Easy to Overlook, Payton Pritchard Isn’t Too Small for the Celtics’ Big Moments

It was one of the more amusing moments of the N.B.A. playoffs.

During Game 2 of the Eastern Conference finals, the Boston Celtics reserve guard Payton Pritchard drove into the paint against the Miami Heat’s Tyler Herro and hit a short jumper. Pritchard then put one hand near the floor, a common N.B.A. taunt to signify that a defender is too small to guard the taunter.

Pritchard is barely over six feet tall and is, in almost all N.B.A. situations, the smallest player on the court. Herro is four inches taller than him.

“The game is competitive, so, I mean there’s always going to be a little bickering here and there,” Pritchard deadpanned in a recent interview.

Usually, Pritchard is on the receiving end of those gibes.

“If you give it out, you’ve got to take it, too,” he said.

Pritchard, a second-year guard, has often been considered too small, to the point that at the University of Oregon, he was sometimes mistaken for the team manager.

“I go out there and hoop regardless. It doesn’t matter to me,” Pritchard said. “They’ll know my name after the game.”

They certainly do now. Pritchard, 24, has had his moments as a scorer off the bench during the playoffs. During Game 1 of the N.B.A. finals against Golden State on Thursday, Pritchard helped spur Boston’s fourth-quarter comeback with 5 points and 4 rebounds in eight minutes. During those eight minutes, the Celtics outscored Golden State by 18 points.

His best postseason success was against the Miami Heat in the Eastern Conference finals. Pritchard reached double digits in scoring in three of the first four games. In Game 4, Pritchard scored 14 points, 11 of them in the fourth quarter, extinguishing any hope of a Heat comeback.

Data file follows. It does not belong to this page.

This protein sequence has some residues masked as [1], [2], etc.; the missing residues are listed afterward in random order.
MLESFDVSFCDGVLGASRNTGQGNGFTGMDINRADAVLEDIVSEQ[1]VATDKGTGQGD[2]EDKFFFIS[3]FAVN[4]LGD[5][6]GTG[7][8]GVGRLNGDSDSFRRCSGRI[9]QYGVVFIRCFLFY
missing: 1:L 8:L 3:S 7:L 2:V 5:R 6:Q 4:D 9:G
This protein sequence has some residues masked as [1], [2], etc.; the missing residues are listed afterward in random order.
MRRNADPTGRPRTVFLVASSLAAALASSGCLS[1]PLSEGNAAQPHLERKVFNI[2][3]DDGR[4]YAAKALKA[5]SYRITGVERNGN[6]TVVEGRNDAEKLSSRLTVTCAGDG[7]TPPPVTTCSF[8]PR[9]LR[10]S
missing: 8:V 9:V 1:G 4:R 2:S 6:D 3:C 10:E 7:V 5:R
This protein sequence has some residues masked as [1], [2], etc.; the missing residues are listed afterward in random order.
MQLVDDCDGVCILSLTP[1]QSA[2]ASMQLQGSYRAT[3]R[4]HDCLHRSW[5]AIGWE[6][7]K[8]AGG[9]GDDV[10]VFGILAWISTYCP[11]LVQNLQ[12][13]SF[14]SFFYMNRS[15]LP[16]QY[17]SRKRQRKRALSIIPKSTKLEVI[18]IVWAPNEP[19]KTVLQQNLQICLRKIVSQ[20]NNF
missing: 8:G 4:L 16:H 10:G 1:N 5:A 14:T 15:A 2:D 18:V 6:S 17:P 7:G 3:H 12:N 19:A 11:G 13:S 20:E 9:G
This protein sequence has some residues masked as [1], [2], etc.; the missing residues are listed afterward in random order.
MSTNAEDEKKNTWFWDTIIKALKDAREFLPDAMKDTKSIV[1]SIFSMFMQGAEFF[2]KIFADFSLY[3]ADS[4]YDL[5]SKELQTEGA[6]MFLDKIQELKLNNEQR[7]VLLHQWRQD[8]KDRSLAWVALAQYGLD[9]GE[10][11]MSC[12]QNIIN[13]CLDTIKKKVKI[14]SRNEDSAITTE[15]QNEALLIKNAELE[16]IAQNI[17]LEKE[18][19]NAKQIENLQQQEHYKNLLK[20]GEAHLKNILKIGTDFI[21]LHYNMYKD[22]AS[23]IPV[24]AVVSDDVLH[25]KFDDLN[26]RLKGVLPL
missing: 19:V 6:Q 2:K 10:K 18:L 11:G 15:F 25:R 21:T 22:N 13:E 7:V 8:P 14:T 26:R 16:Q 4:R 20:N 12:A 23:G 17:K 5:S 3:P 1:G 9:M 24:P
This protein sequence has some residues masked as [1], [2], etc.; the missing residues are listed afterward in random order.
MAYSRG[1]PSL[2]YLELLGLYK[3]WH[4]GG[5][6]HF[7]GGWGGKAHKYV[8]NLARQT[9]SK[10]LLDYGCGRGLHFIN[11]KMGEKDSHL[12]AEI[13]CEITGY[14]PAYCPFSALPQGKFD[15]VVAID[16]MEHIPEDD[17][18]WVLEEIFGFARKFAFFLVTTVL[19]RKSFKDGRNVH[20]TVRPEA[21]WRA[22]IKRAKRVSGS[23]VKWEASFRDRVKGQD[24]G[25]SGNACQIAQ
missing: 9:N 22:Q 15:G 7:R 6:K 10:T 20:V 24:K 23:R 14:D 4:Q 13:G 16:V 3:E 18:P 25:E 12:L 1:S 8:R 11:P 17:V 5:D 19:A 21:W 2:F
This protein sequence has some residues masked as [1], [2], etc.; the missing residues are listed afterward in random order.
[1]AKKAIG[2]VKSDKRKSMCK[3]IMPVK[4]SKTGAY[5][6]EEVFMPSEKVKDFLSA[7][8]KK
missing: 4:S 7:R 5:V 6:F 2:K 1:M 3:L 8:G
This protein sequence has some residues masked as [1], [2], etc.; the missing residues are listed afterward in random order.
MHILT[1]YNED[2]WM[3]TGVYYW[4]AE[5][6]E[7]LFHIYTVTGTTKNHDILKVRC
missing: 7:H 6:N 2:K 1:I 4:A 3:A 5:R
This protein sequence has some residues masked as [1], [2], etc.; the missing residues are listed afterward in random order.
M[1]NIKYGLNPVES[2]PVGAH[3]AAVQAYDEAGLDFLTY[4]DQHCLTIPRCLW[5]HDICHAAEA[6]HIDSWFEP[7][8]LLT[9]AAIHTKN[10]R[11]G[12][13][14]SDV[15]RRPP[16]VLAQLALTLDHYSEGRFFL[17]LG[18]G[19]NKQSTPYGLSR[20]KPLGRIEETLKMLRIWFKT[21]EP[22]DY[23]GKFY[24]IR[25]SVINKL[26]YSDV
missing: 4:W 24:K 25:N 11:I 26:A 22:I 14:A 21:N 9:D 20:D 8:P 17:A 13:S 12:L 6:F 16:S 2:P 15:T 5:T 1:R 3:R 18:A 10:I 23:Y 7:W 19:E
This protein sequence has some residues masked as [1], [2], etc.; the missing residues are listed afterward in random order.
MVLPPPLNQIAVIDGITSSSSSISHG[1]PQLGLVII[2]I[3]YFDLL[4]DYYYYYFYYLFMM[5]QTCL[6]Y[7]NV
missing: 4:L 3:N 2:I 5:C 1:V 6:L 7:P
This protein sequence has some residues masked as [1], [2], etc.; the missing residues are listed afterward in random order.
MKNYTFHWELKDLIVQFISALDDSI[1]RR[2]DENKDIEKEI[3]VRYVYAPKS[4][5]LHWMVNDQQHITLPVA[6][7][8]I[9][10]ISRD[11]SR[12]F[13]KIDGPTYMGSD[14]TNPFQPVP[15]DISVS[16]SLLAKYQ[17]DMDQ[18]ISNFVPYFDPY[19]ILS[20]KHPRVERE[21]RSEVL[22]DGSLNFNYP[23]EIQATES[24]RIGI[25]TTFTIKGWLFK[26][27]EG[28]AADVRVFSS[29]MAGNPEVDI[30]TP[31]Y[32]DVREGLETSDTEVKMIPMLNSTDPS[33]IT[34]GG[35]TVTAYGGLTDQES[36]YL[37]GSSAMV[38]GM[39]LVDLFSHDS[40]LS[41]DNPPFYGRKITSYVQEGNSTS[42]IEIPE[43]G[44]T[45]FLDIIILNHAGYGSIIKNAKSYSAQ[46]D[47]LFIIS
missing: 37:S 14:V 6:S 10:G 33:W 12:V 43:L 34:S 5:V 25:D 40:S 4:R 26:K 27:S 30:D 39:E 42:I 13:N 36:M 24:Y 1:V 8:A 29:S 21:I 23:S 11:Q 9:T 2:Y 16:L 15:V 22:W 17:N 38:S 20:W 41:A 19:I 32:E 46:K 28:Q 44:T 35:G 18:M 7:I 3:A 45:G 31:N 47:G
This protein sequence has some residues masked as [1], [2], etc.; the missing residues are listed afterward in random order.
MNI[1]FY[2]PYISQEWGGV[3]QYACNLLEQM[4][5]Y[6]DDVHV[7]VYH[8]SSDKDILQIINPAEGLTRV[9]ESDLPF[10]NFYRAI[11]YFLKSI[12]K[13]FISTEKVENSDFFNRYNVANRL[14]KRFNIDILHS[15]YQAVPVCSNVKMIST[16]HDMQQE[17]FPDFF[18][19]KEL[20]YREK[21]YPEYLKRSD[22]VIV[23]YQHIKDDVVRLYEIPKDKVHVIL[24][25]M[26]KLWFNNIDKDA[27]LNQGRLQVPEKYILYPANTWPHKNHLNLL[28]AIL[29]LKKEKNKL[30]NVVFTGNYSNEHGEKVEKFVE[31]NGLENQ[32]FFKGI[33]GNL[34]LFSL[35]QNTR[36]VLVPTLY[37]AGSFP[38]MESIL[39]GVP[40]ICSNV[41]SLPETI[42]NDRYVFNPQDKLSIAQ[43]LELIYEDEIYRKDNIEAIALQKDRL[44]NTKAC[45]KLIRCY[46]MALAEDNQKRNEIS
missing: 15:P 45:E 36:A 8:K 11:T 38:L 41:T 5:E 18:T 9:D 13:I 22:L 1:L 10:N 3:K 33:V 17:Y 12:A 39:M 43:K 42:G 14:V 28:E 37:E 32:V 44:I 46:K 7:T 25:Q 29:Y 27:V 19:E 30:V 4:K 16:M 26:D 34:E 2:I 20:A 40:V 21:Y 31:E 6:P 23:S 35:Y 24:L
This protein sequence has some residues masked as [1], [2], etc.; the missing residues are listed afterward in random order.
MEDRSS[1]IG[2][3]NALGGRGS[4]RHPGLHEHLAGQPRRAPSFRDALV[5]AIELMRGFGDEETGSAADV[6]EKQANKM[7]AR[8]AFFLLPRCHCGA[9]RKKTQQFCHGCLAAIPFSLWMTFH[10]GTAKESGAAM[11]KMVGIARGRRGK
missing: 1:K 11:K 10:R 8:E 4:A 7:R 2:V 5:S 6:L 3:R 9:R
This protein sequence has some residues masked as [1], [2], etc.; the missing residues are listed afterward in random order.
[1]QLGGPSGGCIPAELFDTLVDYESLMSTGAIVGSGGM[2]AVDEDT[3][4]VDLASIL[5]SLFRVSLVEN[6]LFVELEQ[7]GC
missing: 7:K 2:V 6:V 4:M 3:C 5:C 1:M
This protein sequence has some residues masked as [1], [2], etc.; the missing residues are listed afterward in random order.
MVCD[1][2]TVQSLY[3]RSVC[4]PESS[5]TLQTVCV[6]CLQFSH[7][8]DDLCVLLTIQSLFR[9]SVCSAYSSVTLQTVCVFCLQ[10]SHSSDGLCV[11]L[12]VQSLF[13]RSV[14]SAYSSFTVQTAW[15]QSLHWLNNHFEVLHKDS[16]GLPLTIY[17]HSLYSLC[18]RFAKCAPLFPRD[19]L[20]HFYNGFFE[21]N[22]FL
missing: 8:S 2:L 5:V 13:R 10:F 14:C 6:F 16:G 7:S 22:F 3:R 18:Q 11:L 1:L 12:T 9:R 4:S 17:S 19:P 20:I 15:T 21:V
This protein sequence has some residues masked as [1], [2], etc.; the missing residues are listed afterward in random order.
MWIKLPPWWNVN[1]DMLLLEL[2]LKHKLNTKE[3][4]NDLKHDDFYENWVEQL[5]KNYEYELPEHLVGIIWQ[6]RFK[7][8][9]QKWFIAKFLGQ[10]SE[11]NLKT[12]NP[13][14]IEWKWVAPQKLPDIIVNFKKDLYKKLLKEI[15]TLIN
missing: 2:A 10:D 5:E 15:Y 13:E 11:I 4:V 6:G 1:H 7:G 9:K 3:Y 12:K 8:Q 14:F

Incidentally, Pritchard was one of the best guards to come out of Oregon since Stoudamire, a Portland native whom Pritchard has known since he was a boy. Like Stoudamire, Pritchard was known for his scoring prowess, shooting ability and supreme confidence.

I asked him at one point if he ever sees me playing here. Am I good enough to play?” Pritchard said. “I believed in myself. I was always good enough. But is this the right fit? He just reassured me, and the trade deadline happened. And then the opportunity came.”

Among a flurry of moves at the deadline, the Celtics traded two veteran guards who had been playing ahead of Pritchard — Dennis Schröder and Josh Richardson — and brought back guard Derrick White from the San Antonio Spurs. Suddenly, things began to click for Pritchard.

After the All-Star break, he had the best stretch of his career, averaging 9.6 points per game on 50.3 percent shooting in 22 games. He was one of the better 3-point shooters in the league in that period at 47.3 percent. He played well enough that in the playoffs, Udoka has at times trusted him to play crucial minutes in tight games, including against a talented Nets team in the first round and now against Golden State in the finals.

If Pritchard is to succeed long term, he will need to find a way to overcome his defensive struggles. Particularly in the Bucks series, Pritchard sometimes found himself in a one-on-one situation with the 6-foot-11 Giannis Antetokounmpo. Improbably, Pritchard would occasionally hold his own. But for now, Pritchard’s shooting is what keeps him on the floor. The vast majority of his shots are 3s. In 19 postseason games, he’s shooting 46.5 percent from the field and 37.7 percent from 3.

Throughout these playoffs, his big games have always been games where we pulled away because of his momentum shots,” Stoudamire said.

His emergence — or re-emergence as a shot maker — isn’t surprising to Pritchard. As he might say: It is, after all, what he does.

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